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Student veterans discuss difficulties at 2018 Sound Off Conference

The Veterans Resource Center and Student Veterans of UNM came together to host their 4th annual Sound Off Conference on April 17th.

According to Alonzo Maestas, program manager at the Veterans Resource Center, the goal of the conference is to help student veterans succeed in college and the workforce. He said the conference is not just for veterans, but for everyone, adding that the center also wants to help students, faculty and families learn how to make the college experience better for the large veteran population on campus.

The conference included many different breakout sessions throughout the day. These included a Green Zone training and a discussion about utilizing the veteran community. Several outside companies came to present at the conference, including Eagle Talon, Krypteia and Boeing. The conference wrapped up with a town hall of students and faculty discussing the challenges veterans face at UNM.

Student veteran Mark Johnson said during the town hall that there is often a stigma associated with using the benefits available to veterans. As a result, so many people are hesitant to use them.

For example, Johnson said that many veterans assume getting the GI Bill is difficult, but that it is actually quite easy. However, he said one of the downfalls of the GI Bill is the limited time one can use it. He said this is his final year he can use the GI Bill, but not the final year of his academic program.

Another student veteran, Brooke Guidebeck, said you can get college credits for some of your time spent in the armed forces, but said it can sometimes be difficult to get those credits transferred, and often they only transfer as elective credit. She said despite this, receiving credit still helped her to stay on track and now she is able to graduate this semester.

Corinne Gonzales, who works in enrollment management at UNM said that they are working towards getting people who have “stopped out” of college to come back and finish. These can often include veterans who dropped out because they are no longer comfortable in college.

Among other things discussed at the conference, faculty tried to find ways they can reach out to student veterans to help them feel more comfortable at UNM and also help them get involved on campus.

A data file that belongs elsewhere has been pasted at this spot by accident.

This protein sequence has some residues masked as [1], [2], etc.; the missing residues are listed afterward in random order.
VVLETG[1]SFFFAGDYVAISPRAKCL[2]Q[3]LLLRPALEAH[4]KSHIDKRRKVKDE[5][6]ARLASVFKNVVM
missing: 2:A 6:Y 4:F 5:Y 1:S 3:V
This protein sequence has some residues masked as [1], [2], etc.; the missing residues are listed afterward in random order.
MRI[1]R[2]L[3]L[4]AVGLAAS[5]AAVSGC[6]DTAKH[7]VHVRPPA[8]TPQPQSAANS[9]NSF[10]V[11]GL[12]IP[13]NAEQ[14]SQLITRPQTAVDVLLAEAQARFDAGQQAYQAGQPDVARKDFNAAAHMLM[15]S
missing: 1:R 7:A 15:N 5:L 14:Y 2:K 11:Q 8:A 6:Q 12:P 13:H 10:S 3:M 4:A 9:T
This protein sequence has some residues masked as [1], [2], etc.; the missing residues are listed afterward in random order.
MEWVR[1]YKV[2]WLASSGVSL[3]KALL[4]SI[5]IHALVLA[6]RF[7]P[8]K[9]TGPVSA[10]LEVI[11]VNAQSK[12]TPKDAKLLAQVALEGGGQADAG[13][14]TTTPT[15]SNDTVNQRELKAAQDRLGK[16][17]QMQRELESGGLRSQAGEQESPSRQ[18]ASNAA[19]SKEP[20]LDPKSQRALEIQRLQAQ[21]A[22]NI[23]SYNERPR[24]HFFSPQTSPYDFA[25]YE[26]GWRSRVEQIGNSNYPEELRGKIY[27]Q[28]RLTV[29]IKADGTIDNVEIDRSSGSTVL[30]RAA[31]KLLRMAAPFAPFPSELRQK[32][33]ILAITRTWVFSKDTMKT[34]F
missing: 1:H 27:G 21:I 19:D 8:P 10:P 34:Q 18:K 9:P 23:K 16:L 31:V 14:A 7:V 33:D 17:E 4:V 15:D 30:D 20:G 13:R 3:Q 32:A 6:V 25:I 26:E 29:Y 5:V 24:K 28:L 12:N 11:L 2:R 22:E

Johnson said that although he only took three years off of school to serve in the army, he often feels like the “weird old guy” in his classes. Other students echoed this feeling, saying they often feel out of place or disenfranchised.

One of the reasons these student veterans feel out of place is because of the treatment they get from people on campus. Maestas said the administration at UNM has been supportive when it comes to working with the VRC and student veterans — the problems lie with the faculty and staff.

“You don’t have to like us, that’s okay, but don’t treat us like second class citizens,” Maestas said.

Student veterans can feel also out of place because they often don’t participate in different clubs and activities on campus.

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“I haven’t been especially involved in student life during my time here,” Johnson said, “Maybe that was my mistake.”

Johnson said that encouraging veterans to be involved in student life is something they should work on. He said student veterans need more human connections and supportive people, which can come through going to events and getting involved.

Maestas said he encourages and wants to keep encouraging student veterans to reach out for help and support — whether that be through the VRC, friends and family, professors and advisors, or to some of the counseling services on campus. There are tons of resources available to help them and the VRC can help connect them to those resources, he said.

“The transition from military life to civilian life can be a difficult one, and they don’t have to do it alone,” Maestas said.

Catherine Stringam is a freelance reporter with the Daily Lobo. She can be contacted at or on Twitter @cathey_stringam.


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